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IMPRESSIONS: YYDC’s “The Edge of 30°” at BAM Fisher

IMPRESSIONS: YYDC’s “The Edge of 30°” at BAM Fisher
Erin Bomboy/Follow @ErinBomboy on Twitter

By Erin Bomboy/Follow @ErinBomboy on Twitter
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Published on June 11, 2019
Photo by Andreas Herrmann

June 1, 2019

Founder and Artistic Director: Yin Yue

Costumes: Barbara Erin Delo // Lighting: Christopher Chambers

Music: Juliane Jones and Doug Beiden, Orphax & Machinefabriek

Performance: Lacey Baroch, Erika Choe, Omar Román De Jesús, Grace Whitworth, Yin Yue, Lizzy Zevallos


YYDC’s movement looks like it feels yummy on the body, all elastic lunges, cushiony pliés, and gestures that sketch the air like cursive. Dancing in two of the three world premieres in the BAM Fisher program, The Edge of 30°, founder and artistic director Yin Yue embodies the genesis of her language. Her multi-faceted history includes training in Chinese classical and folk dance as well as ballet and modern.

The result of her east-meets-west background is FoCo Technique, which utilizes the five elements and three rhythmic stages of pulse, drop, flow. Yue’s dancers appear well versed in the language, and their fluency realizes a consistent flair through The Edge of 30° even when the work itself is artistically literal.

The 85-minute production transpires in the round on a square of white marley. Regardless of your seat, and there’s no bad seat, you’ll notice the performers’ unique relationship to their kinespheres, which stop at the end of their natural reach. This muted amplitude allows for delicacy and precision in the arm movements that arc around, strike through, and dab at the air closest to them. As if flames caught in jars, the dancers flicker and burn in a contained way — all the oxygen they want and need is right there around them.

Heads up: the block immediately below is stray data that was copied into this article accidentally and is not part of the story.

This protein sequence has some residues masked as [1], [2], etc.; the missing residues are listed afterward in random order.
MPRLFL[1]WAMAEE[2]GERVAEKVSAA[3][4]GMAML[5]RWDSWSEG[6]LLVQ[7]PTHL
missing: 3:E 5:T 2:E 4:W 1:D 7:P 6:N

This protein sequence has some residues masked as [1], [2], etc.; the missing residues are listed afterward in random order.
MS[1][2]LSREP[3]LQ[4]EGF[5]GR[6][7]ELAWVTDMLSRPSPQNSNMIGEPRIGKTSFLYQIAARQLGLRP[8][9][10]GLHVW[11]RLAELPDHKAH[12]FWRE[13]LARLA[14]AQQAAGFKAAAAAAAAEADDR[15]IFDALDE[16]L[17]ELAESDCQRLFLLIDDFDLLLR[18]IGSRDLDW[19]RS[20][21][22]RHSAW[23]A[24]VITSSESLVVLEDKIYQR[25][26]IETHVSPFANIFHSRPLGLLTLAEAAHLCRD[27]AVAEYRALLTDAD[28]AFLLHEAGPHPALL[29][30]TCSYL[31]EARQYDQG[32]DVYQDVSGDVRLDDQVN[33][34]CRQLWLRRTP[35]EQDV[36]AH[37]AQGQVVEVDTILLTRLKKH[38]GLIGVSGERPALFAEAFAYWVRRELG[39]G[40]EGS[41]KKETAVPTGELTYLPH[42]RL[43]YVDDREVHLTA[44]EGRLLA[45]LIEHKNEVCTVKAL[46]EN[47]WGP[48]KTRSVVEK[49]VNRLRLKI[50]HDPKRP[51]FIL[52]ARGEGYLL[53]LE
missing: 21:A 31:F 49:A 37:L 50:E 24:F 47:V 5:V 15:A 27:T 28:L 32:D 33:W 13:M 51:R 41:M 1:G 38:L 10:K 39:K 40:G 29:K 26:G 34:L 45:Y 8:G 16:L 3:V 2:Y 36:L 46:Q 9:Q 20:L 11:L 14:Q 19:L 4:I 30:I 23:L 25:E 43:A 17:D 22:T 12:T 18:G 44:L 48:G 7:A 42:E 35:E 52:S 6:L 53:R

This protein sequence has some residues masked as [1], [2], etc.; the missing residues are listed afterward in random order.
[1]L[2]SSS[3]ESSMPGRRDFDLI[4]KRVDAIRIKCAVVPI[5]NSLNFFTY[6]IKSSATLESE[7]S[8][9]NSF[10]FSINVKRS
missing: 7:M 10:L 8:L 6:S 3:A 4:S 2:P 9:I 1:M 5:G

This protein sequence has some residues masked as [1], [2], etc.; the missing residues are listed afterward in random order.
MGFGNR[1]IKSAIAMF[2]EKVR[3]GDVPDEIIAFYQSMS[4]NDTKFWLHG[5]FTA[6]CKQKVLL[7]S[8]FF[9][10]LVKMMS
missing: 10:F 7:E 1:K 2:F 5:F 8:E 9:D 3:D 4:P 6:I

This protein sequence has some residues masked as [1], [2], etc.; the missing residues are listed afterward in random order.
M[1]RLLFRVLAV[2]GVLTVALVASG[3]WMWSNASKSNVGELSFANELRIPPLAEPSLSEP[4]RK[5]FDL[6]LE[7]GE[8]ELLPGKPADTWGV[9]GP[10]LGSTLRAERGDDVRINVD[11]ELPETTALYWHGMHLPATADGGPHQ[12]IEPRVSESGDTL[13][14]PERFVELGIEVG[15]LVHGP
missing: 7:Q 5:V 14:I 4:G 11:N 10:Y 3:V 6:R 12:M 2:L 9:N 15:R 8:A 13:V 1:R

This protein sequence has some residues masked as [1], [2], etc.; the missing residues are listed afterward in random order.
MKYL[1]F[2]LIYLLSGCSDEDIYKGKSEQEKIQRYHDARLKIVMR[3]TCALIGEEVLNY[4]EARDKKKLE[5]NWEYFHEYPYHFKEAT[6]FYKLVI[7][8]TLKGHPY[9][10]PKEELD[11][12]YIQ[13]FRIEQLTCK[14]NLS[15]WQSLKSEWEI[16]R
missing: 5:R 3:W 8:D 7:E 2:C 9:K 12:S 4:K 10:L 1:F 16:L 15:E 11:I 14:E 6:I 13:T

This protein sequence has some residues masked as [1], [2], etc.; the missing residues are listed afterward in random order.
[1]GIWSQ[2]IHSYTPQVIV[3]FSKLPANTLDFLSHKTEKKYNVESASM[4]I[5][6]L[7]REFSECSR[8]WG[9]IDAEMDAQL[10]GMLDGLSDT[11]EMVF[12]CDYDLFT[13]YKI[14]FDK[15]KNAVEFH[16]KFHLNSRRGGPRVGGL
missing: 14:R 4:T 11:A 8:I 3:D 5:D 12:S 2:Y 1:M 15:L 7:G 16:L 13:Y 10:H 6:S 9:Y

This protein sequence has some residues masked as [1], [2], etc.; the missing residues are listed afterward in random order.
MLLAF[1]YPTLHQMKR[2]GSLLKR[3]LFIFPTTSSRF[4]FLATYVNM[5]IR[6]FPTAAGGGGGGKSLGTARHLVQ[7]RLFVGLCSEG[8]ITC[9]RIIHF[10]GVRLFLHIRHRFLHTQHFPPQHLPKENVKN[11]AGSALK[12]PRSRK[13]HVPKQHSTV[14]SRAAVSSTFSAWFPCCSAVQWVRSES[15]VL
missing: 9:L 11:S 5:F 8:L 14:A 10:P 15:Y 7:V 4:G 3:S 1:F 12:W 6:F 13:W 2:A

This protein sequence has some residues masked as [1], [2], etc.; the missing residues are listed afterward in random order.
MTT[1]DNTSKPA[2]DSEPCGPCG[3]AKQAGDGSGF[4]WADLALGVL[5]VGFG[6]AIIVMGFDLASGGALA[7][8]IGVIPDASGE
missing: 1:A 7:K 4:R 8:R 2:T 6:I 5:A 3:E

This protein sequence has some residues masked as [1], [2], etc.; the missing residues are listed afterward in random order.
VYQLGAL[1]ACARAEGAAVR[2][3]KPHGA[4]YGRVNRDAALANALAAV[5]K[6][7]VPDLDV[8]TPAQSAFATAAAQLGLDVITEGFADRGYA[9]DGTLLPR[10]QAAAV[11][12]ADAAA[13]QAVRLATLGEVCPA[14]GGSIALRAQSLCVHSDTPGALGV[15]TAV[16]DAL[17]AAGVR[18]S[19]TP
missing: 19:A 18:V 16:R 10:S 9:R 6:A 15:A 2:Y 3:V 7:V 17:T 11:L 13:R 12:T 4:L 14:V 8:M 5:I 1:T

Founder and Artistic Director Yin Yue; Photo by Paul B Goode

More interesting is Yue’s central motif. Although the phrases spoke in many directions, the cast often returns to a frontal lunge where, sometimes they linger while, other times, they pass through. Their backbones rise straight and tall like tree trunks as the legs root deep into the ground. Occurring regularly, these lunges act as a home base, an opportunity for the performers to stabilize, both inside and out.

The Time Followed, a duet for Yue and her longtime collaborator Grace Whitworth, flaunts the best of YYDC’s aesthetic in a snaking duet. Usually touching, the two switch leading and following, darting into the negative space made by the other’s limbs. Their bodies ooze like candle wax that hardens at the extremities to pointed toes and elegant fingers.

Duets also form the bulk of Stones and Kisses (the title alludes to theoretical physicist Carlo Rovelli’s idea that the world is created from the eternal and the fleeting). This inspiration materializes most visibly in the costumes. Three women sporting beige Martha Graham-esque dresses, and one man and one woman wear gray trousers with pockets.

YYDC; Photo by Paul B Goode

As for the structure, a stone dances with a kiss, a kiss dances with a kiss, a stone dances with a stone, and then all the stones and kisses dance together. The music — happy for kisses, strident for stones, theatrical for the combination — emotionally overwhelms the choreography, and the consequence is a piece saturated in melodrama.  

Citizen offers a more intriguing premise — hope as a cause worth fighting for. Drenched in red light, the ensemble coasts through sinuous floorwork and stamps in folk-inflected footwork. Often, they hike up a knee to end in one of those signature lunges as a blood-and-thunder score blares.

With little dramatic development, Citizen drags as the military-inspired choreography begins to resemble drills. Even still, I couldn’t help but be stirred. Hope is an imperative we should all heed.


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